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Dublin: 13 °C Thursday 6 August, 2020
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'I suppose the time when the GPS came into the training tops I began to suffer'

Former Cork star James Masters on calling time on his intercounty career at just 27.

Masters is hoping to guide Nemo Rangers to Munster glory at the weekend.
Masters is hoping to guide Nemo Rangers to Munster glory at the weekend.
Image: Ramsey Cardy/SPORTSFILE

FORMER CORK STAR James Masters says he has regrets about retiring from the Rebels at the age of just 27 but acknowledged that he doesn’t fit the physical mould of a modern elite player.

The Nemo Rangers man, now 33, was honest about his shortcomings ahead of Sunday’s AIB Munster club football final against Clonmel Commercials of Tipperary.

He was the prolific attacker that Cork built their forward line around during the late 2000s and he competed in two All-Ireland finals, scoring three points in the 2007 decider.

But just months after his second All-Ireland final appearance, in 2009, he retired following a lack of game time in the 2010 Allianz league.

Cork went on to win the first of three Allianz league titles in a row that season as well as the All-Ireland and though Masters admitted ‘it was a hard enough time’, he impressively accepted why he may have been overlooked by then manager Conor Counihan.

“”I suppose there definitely would be (regrets),” said Masters. “It was a hard enough time because Cork would have obviously won the All-Ireland and so many players that I played with won medals. Half of you was willing them to win but obviously when you’re not involved you’re not there and that’s very hard.”

“I suppose the time when the GPS came into the training tops I began to suffer!” he smiles.  ”I’ll be honest, I actually remember one training session and they said to me, ‘You only run fast when you’re getting the ball’. The likes of Daniel (Goulding) and Colm (O’Neill) were making the continual three or four runs at 90 per cent and I was making maybe two runs at 40 per cent.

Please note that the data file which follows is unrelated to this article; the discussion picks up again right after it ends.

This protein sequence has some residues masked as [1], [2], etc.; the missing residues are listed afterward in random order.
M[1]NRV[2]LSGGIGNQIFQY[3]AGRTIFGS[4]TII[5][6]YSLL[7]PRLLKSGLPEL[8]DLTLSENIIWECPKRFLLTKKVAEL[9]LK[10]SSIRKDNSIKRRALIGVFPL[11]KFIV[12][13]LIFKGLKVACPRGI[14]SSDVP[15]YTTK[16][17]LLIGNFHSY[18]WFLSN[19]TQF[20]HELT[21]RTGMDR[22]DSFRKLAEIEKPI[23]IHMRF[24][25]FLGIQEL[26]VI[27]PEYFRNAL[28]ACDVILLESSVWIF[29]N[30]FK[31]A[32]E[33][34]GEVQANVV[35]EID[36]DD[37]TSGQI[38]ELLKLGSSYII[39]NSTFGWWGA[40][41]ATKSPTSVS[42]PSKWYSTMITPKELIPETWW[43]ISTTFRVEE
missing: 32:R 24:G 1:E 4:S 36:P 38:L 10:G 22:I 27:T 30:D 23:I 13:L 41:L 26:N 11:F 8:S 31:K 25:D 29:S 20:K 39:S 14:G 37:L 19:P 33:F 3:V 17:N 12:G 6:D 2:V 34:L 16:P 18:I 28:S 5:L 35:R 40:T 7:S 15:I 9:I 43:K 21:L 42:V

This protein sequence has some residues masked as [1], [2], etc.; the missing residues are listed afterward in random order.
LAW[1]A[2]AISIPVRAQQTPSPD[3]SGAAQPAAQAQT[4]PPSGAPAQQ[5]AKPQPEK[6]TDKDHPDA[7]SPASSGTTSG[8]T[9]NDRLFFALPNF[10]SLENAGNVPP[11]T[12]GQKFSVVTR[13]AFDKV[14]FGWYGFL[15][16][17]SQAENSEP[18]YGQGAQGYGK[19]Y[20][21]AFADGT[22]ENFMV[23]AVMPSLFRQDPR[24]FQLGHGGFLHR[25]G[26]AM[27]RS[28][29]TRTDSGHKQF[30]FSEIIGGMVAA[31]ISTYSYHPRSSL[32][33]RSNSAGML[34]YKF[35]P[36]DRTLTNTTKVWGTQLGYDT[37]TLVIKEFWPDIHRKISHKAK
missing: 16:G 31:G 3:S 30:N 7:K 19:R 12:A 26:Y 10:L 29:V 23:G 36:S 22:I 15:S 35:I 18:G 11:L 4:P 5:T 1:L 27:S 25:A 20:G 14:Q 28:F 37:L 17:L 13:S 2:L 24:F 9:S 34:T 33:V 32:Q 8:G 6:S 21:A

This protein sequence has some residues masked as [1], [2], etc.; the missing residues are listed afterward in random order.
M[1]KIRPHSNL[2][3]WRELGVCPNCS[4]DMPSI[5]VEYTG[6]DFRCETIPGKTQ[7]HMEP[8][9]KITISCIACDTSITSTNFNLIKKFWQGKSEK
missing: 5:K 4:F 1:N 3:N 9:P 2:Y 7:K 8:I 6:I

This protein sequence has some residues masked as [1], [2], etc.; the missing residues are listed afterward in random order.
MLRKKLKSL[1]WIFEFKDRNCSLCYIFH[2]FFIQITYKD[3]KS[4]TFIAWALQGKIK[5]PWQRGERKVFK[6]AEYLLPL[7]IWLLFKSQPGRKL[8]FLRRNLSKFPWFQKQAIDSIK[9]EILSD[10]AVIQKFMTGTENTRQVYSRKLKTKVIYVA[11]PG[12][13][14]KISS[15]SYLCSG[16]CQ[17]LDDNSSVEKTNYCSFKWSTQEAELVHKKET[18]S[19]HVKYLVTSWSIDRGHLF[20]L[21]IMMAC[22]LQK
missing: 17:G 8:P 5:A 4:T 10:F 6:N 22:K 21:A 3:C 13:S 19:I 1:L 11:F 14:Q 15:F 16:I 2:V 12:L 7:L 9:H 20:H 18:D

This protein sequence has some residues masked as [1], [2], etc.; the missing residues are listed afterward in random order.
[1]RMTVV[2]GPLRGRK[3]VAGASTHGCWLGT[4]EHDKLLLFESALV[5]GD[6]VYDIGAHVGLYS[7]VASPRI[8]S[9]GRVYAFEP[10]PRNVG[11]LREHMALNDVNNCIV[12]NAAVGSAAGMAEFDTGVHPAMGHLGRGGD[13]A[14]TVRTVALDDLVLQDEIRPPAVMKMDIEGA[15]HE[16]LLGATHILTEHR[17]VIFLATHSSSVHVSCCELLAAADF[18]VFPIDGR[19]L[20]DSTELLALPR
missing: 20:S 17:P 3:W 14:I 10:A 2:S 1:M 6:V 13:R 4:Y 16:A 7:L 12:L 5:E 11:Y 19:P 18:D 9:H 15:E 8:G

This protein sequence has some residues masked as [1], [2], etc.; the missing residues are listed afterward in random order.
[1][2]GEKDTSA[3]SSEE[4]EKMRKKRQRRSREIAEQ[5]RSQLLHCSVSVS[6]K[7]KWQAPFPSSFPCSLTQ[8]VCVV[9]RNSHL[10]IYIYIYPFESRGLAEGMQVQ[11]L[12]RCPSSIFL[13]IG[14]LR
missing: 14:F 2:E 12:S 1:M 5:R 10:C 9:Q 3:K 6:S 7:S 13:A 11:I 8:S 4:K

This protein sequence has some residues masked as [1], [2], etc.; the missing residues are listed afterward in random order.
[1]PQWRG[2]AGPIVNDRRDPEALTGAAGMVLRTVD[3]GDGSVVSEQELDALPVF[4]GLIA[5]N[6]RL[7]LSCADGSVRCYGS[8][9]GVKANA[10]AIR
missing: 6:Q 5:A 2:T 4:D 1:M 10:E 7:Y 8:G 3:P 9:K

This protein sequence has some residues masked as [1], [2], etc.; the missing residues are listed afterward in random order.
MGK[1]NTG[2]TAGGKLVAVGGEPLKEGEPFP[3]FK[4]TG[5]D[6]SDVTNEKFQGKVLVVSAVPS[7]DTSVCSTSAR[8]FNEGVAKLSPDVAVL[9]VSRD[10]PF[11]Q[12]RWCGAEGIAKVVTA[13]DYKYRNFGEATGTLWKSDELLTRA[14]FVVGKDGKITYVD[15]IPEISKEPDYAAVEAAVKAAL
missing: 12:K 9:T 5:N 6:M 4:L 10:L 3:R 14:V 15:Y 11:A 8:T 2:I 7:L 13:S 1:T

“But, look, everyone is different. My best attributes are that when I get the ball into my hand at close range, I can shoot straight off the bat, no bouncing. It does work at times and I think if you go through my record in the Munster club, it’s been phenomenally good.

“I don’t know why but I seem to love Munster club championships. Maybe it’s the time of year and everyone is slowing down a bit. But definitely it’s a time of the year I enjoy. I think I got two Munster club Player of the Year awards and I just hope I can play on Sunday.”

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Masters told another warm tale of playing against Monaghan while on Cork duty and sensing the disparity in physical conditioning between he and his marker.

AIB GAA Club Championship Leinster Hurling & Munster Football Provincial Final Media Day Nemo Rangers'’ James Masters is pictured alongside Michael Quinlivan from Clonmel Commercials ahead of the AIB GAA Munster Senior Football Club Championship Final on the 29 November in Mallow at 2pm. Source: Ramsey Cardy/SPORTSFILE

“You’re marking thoroughbreds now, you could be on the worst corner-back in the world but you’re trying to push away from him and you’re feeling a six pack while he’s grabbing a bit of (fat) around your waist!” smiled Masters.

“I remember marking your man from Monaghan, Dessie Mone, and I remember the first ball between us and he was grabbing at my hips and saying, ‘You have a bit of fat there, do ya?!’”

Various injuries including a troublesome hip problem mean Masters isn’t guaranteed a start against Clonmel. He didn’t feature in the semi-final win over Killarney Legion though shot 1-5 in the quarter-final defeat of Waterford’s Stradbally.

He said that the club odyssey has come as a huge boost to Nemo despite their rich heritage as seven-time All-Ireland champions. Before this season, they hadn’t won a Cork county title since 2010.

“I think it was definitely one of our sweetest,” said Masters. “We celebrated it as if it was our first in 40 years. I don’t really know what went wrong. The backbone had kind of gone out of the team. The likes of Derek Kavanagh, Martin Cronin, Alan Cronin, massive names in club football, they finished up. It took us a while to recover.”

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Paul Keane

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